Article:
Subject and object markers go by a variety of names in the literature on Oceanic languages. Few authors, however, clarify the morphophonological and morpho-syntactic status of such elements. This paper investigates the status of subject and object markers in the Pakin geolect of the Lukunosh dialect of Mortlockese, a minority language spoken in the Federated States of Micronesia. Through the application of morphophonological and morphosyntactic tests established in the literature, I conclude that (i) subject markers are proclitics that have ambiguous interpretation as either anaphoric agreement (arguments) or grammatical agreement, and (ii) object markers are suffixes that show a split: (a) the third person singular object suffix behaves like a general transitivity marker when there is an overt object, and (b) both the third person singular object suffix and the other nonthird person singular object suffixes behave like anaphoric agreement when there is no overt object.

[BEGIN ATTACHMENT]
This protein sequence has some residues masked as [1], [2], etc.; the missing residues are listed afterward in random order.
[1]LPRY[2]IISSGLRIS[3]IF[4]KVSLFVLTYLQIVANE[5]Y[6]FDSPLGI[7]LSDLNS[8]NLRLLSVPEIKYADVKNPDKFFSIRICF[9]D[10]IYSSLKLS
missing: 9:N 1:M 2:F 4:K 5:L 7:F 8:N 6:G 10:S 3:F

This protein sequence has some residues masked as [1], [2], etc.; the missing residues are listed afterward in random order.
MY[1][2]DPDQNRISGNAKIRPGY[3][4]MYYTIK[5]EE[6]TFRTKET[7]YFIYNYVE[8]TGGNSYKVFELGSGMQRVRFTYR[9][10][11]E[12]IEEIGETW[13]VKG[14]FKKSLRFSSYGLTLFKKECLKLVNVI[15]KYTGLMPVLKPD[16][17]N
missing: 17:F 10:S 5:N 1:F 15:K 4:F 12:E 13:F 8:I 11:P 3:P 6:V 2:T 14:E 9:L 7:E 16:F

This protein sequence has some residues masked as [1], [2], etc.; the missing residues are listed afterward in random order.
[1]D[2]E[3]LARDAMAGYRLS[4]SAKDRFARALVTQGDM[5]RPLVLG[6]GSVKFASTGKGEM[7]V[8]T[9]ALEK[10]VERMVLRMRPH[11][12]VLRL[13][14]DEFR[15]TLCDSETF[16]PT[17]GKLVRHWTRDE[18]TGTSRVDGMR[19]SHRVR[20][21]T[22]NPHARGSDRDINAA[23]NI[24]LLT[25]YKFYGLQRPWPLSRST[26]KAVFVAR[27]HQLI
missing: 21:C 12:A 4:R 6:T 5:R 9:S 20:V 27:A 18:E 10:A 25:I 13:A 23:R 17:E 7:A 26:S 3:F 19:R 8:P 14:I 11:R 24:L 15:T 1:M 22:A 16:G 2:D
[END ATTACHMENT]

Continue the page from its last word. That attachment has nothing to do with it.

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pp. 110-135
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